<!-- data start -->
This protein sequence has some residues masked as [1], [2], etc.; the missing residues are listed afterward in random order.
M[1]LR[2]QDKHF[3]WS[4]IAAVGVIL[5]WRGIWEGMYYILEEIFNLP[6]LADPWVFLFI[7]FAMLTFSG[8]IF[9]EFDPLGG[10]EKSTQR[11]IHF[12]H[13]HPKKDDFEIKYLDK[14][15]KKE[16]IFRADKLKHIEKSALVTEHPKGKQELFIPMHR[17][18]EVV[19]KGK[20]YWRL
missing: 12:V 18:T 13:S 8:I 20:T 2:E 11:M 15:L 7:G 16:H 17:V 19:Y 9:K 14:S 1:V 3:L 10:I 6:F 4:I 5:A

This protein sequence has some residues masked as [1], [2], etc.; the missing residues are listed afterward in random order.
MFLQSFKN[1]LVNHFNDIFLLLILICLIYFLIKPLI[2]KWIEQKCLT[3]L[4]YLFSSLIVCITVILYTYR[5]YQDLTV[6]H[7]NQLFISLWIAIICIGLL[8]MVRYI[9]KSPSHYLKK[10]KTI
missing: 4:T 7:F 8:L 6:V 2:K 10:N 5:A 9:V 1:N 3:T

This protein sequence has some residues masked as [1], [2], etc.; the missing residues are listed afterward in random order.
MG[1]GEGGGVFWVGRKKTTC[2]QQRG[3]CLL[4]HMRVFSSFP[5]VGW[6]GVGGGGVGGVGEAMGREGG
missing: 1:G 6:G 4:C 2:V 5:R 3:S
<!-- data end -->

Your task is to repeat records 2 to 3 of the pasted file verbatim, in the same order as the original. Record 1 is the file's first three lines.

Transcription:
This protein sequence has some residues masked as [1], [2], etc.; the missing residues are listed afterward in random order.
MFLQSFKN[1]LVNHFNDIFLLLILICLIYFLIKPLI[2]KWIEQKCLT[3]L[4]YLFSSLIVCITVILYTYR[5]YQDLTV[6]H[7]NQLFISLWIAIICIGLL[8]MVRYI[9]KSPSHYLKK[10]KTI
missing: 4:T 7:F 8:L 6:V 2:K 10:N 5:A 9:V 1:N 3:T

This protein sequence has some residues masked as [1], [2], etc.; the missing residues are listed afterward in random order.
MG[1]GEGGGVFWVGRKKTTC[2]QQRG[3]CLL[4]HMRVFSSFP[5]VGW[6]GVGGGGVGGVGEAMGREGG
missing: 1:G 6:G 4:C 2:V 5:R 3:S